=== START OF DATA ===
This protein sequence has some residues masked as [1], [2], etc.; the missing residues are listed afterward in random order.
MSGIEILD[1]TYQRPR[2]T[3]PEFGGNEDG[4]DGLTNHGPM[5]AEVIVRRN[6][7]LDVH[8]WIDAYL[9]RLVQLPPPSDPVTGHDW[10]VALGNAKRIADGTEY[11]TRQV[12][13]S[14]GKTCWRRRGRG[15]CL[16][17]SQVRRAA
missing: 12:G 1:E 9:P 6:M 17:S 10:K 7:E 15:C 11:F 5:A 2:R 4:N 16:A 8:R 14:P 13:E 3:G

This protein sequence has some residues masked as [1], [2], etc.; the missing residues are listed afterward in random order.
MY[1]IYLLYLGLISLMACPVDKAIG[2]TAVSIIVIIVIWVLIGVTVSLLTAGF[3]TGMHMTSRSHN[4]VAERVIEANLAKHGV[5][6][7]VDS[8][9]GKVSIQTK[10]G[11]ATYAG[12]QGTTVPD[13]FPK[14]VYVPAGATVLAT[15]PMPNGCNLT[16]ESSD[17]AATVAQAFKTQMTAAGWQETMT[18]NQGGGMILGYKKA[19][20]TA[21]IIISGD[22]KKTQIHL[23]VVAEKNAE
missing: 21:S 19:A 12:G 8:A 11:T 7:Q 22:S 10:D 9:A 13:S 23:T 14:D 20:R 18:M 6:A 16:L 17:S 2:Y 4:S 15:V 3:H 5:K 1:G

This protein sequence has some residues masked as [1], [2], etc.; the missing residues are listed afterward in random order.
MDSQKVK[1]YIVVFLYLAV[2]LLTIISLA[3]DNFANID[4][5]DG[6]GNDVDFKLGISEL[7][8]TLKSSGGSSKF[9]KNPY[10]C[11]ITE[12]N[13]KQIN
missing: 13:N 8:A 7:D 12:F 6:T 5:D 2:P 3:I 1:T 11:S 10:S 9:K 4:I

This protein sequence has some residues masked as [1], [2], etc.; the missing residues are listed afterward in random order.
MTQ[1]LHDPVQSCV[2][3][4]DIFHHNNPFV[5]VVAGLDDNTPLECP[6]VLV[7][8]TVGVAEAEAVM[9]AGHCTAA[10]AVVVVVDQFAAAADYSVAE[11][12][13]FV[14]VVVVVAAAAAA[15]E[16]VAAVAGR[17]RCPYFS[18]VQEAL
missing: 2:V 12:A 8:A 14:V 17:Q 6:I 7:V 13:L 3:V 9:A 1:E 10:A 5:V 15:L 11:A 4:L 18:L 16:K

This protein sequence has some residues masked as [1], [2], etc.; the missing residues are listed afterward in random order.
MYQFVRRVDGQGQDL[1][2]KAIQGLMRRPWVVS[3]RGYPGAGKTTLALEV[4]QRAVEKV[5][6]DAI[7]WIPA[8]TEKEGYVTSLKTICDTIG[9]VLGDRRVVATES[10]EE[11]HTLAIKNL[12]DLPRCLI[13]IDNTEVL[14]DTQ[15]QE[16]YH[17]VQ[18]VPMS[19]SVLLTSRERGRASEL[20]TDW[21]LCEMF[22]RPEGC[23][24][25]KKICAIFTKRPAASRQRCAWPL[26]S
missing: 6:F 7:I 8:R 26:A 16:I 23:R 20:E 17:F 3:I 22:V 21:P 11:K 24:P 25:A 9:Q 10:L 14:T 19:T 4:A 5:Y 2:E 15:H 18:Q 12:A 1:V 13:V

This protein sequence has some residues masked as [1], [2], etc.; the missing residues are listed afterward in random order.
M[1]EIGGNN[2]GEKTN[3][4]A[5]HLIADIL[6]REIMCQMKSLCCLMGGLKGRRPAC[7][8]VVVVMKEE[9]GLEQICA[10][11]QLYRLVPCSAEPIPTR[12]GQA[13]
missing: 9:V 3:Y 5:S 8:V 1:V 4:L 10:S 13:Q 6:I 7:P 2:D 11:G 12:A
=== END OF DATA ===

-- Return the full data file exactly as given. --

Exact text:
This protein sequence has some residues masked as [1], [2], etc.; the missing residues are listed afterward in random order.
MSGIEILD[1]TYQRPR[2]T[3]PEFGGNEDG[4]DGLTNHGPM[5]AEVIVRRN[6][7]LDVH[8]WIDAYL[9]RLVQLPPPSDPVTGHDW[10]VALGNAKRIADGTEY[11]TRQV[12][13]S[14]GKTCWRRRGRG[15]CL[16][17]SQVRRAA
missing: 12:G 1:E 9:P 6:M 17:S 10:K 7:E 15:C 11:F 5:A 2:R 4:N 16:A 8:R 14:P 13:E 3:G

This protein sequence has some residues masked as [1], [2], etc.; the missing residues are listed afterward in random order.
MY[1]IYLLYLGLISLMACPVDKAIG[2]TAVSIIVIIVIWVLIGVTVSLLTAGF[3]TGMHMTSRSHN[4]VAERVIEANLAKHGV[5][6][7]VDS[8][9]GKVSIQTK[10]G[11]ATYAG[12]QGTTVPD[13]FPK[14]VYVPAGATVLAT[15]PMPNGCNLT[16]ESSD[17]AATVAQAFKTQMTAAGWQETMT[18]NQGGGMILGYKKA[19][20]TA[21]IIISGD[22]KKTQIHL[23]VVAEKNAE
missing: 21:S 19:A 12:G 8:A 11:T 7:Q 22:S 10:D 9:A 13:S 23:T 14:D 20:R 18:M 6:A 16:L 17:S 2:Y 4:S 15:V 3:H 5:K 1:G

This protein sequence has some residues masked as [1], [2], etc.; the missing residues are listed afterward in random order.
MDSQKVK[1]YIVVFLYLAV[2]LLTIISLA[3]DNFANID[4][5]DG[6]GNDVDFKLGISEL[7][8]TLKSSGGSSKF[9]KNPY[10]C[11]ITE[12]N[13]KQIN
missing: 13:N 8:A 7:D 12:F 6:T 5:D 2:P 3:I 1:T 11:S 10:S 9:K 4:I

This protein sequence has some residues masked as [1], [2], etc.; the missing residues are listed afterward in random order.
MTQ[1]LHDPVQSCV[2][3][4]DIFHHNNPFV[5]VVAGLDDNTPLECP[6]VLV[7][8]TVGVAEAEAVM[9]AGHCTAA[10]AVVVVVDQFAAAADYSVAE[11][12][13]FV[14]VVVVVAAAAAA[15]E[16]VAAVAGR[17]RCPYFS[18]VQEAL
missing: 2:V 12:A 8:A 14:V 17:Q 6:I 7:V 13:L 3:V 9:A 1:E 10:A 5:V 15:L 11:A 4:L 18:L 16:K

This protein sequence has some residues masked as [1], [2], etc.; the missing residues are listed afterward in random order.
MYQFVRRVDGQGQDL[1][2]KAIQGLMRRPWVVS[3]RGYPGAGKTTLALEV[4]QRAVEKV[5][6]DAI[7]WIPA[8]TEKEGYVTSLKTICDTIG[9]VLGDRRVVATES[10]EE[11]HTLAIKNL[12]DLPRCLI[13]IDNTEVL[14]DTQ[15]QE[16]YH[17]VQ[18]VPMS[19]SVLLTSRERGRASEL[20]TDW[21]LCEMF[22]RPEGC[23][24][25]KKICAIFTKRPAASRQRCAWPL[26]S
missing: 6:F 7:I 8:R 26:A 16:I 23:R 20:E 17:F 3:I 22:V 21:P 11:K 24:P 25:A 9:Q 10:L 14:T 19:T 4:A 5:Y 2:E 15:H 18:Q 12:A 1:V 13:V

This protein sequence has some residues masked as [1], [2], etc.; the missing residues are listed afterward in random order.
M[1]EIGGNN[2]GEKTN[3][4]A[5]HLIADIL[6]REIMCQMKSLCCLMGGLKGRRPAC[7][8]VVVVMKEE[9]GLEQICA[10][11]QLYRLVPCSAEPIPTR[12]GQA[13]
missing: 9:V 3:Y 5:S 8:V 1:V 4:L 10:S 13:Q 6:I 7:P 2:D 11:G 12:A